Multiple Choices, Multiple Dislikes
The majority of students have experienced the feeling of doing well on a test, but then the grade turns out to be horrible, or they don’t know if they did well, despite knowing that they studied a lot for the test. This disappointment and/or uncertainty happen often after a test involving only multiple choice (MC) questions.
Multiple choice items were developed in order to assess large groups of individuals with standard procedures and the same scoring method for each individual. A good multiple choice test is supposed to be reliable and have high validity. In other words, individuals’ scores wouldn’t vary too much if they do an alternative test more than once, which means the test-retest reliability is high, but also, the total score of the test accurately measures what the test was intended to measure. So considering the supposedly high reliability and validity of multiple choice tests, why do many students still despise this type of test?
Many argues that questions are tricky, ambiguous, too detailed, or even that there are multiple correct answers to a question, but to get a mark, students need to choose the best of all possible correct answers, which sometimes could be a subjective matter. Students will often complain about hesitating between two answer options. However, the items in MC tests are usually selected in a proper way such that if a student really know its material, he/she wouldn’t hesitate, and also, the selection tries to account for the guessing factor (when a student takes a random guess for a MC question). Nevertheless, even students who prepared themselves a lot for the test still display hesitation during the testing.
While some students love MC tests because the answer is literally in the exam, but “hidden”, others dislike the scoring method of MC tests. The scoring procedure is very objective [which is supposed to be an advantage]. It’s an all-or-nothing type of scoring, which many students dislike. Compared to other tests involving short answers, there is no way to get half points or a few points like in a short-answer question type. Many professors will make few versions of a MC tests, and they try their best to choose questions in order to make versions be at the same difficulty, yet students still sometimes judge one version of a MC test to be easier than another one.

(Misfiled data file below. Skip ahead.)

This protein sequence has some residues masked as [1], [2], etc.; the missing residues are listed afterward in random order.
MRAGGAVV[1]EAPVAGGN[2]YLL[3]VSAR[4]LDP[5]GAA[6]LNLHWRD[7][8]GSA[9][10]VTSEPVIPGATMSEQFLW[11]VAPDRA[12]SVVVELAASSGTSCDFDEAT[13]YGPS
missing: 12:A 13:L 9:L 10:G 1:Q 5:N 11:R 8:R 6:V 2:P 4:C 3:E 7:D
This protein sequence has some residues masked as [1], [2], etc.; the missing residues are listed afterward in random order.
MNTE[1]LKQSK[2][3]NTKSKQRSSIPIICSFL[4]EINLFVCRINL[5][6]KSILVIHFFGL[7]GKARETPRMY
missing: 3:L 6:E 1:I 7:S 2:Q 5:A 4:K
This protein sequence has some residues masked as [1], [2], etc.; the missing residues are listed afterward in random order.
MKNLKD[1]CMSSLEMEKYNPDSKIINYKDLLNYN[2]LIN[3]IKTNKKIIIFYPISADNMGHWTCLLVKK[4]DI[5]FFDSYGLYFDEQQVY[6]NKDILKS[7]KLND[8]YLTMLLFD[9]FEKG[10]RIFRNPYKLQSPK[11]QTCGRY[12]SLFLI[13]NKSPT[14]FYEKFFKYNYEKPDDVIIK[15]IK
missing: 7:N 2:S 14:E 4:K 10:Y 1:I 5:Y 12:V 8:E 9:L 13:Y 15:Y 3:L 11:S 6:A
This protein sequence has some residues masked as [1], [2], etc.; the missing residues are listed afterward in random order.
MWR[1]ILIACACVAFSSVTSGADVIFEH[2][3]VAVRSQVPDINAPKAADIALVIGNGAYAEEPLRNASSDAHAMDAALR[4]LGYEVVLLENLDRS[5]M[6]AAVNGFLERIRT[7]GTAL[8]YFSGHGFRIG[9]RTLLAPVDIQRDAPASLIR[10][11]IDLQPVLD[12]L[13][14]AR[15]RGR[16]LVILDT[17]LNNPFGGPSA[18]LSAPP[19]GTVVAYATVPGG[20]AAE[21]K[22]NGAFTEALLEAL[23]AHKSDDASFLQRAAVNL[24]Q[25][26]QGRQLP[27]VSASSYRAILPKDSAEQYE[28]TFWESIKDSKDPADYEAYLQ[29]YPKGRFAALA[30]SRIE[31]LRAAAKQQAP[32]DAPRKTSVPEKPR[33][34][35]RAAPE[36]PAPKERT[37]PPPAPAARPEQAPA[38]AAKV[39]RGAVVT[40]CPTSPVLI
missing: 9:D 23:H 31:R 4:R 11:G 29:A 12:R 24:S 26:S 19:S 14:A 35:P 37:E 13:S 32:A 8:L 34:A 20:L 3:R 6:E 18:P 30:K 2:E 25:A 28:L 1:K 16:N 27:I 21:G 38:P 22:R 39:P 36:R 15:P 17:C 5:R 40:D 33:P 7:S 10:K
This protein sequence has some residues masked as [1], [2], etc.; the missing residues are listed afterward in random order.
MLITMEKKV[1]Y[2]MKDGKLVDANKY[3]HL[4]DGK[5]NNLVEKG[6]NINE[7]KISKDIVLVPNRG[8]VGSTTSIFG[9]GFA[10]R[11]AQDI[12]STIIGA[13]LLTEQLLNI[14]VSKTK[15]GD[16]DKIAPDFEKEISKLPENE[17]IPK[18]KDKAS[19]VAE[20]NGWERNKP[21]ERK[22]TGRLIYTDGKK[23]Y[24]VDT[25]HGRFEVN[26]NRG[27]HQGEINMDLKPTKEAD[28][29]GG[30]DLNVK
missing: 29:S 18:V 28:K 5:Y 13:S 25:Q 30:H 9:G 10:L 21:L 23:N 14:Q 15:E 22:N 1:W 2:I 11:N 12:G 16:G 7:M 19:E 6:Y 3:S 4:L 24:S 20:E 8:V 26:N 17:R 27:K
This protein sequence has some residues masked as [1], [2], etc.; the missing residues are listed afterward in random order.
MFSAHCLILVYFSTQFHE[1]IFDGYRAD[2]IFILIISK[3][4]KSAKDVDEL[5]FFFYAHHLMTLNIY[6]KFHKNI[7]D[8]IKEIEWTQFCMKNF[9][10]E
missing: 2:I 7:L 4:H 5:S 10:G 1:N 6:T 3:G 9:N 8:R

In addition, a MC test can only have a limited number of questions due to time constraint, which means that the questions selected might not involve part of the material that student studied. “If this was on the test, I would have nailed it!” is a common thought reoccurring in students’ minds. This statement leads us to think about the validity of MC tests. Academic MC tests supposedly measures the degree of knowledge a student holds about a course material, but the majority of students believe that grades don’t define very well how much a student knows about a certain subject. There’s even the joke about grades being the measure of how well a student can cram excess amount of information in their brain and spit it out during an exam.
Overall, the reliability and the validity of academic multiple choice tests should really be reconsidered giving how much students distaste MC questions. Nonetheless, whether students find it fair or unfair, MC tests will most likely stay in the academic realm of testing until we find a better way to assess students’ academic performances.